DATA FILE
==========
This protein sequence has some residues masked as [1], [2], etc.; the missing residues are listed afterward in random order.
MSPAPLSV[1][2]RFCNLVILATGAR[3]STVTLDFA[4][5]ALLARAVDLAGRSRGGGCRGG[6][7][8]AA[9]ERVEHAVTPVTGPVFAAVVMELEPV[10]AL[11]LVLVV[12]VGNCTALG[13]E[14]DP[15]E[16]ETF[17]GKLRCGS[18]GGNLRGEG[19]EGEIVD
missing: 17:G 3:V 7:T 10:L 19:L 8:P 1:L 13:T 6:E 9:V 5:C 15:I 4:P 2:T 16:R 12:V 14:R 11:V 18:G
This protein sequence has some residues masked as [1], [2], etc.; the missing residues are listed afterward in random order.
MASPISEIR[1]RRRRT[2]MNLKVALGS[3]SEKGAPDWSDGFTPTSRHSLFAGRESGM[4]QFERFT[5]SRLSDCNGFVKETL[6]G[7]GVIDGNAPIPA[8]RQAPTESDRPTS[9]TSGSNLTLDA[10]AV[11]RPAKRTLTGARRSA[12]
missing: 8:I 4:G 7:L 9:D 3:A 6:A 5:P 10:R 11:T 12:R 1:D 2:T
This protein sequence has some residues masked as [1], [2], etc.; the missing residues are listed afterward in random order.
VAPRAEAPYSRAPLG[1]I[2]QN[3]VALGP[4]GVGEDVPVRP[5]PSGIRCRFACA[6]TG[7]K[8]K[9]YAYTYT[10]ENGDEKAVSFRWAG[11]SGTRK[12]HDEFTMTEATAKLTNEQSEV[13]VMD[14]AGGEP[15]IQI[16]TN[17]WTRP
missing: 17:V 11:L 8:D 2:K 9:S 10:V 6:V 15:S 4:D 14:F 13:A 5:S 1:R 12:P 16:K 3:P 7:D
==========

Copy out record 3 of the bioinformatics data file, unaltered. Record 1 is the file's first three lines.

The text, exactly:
This protein sequence has some residues masked as [1], [2], etc.; the missing residues are listed afterward in random order.
VAPRAEAPYSRAPLG[1]I[2]QN[3]VALGP[4]GVGEDVPVRP[5]PSGIRCRFACA[6]TG[7]K[8]K[9]YAYTYT[10]ENGDEKAVSFRWAG[11]SGTRK[12]HDEFTMTEATAKLTNEQSEV[13]VMD[14]AGGEP[15]IQI[16]TN[17]WTRP
missing: 17:V 11:L 8:D 2:K 9:S 10:V 6:V 15:S 4:D 14:F 13:A 5:S 1:R 12:P 16:K 3:P 7:D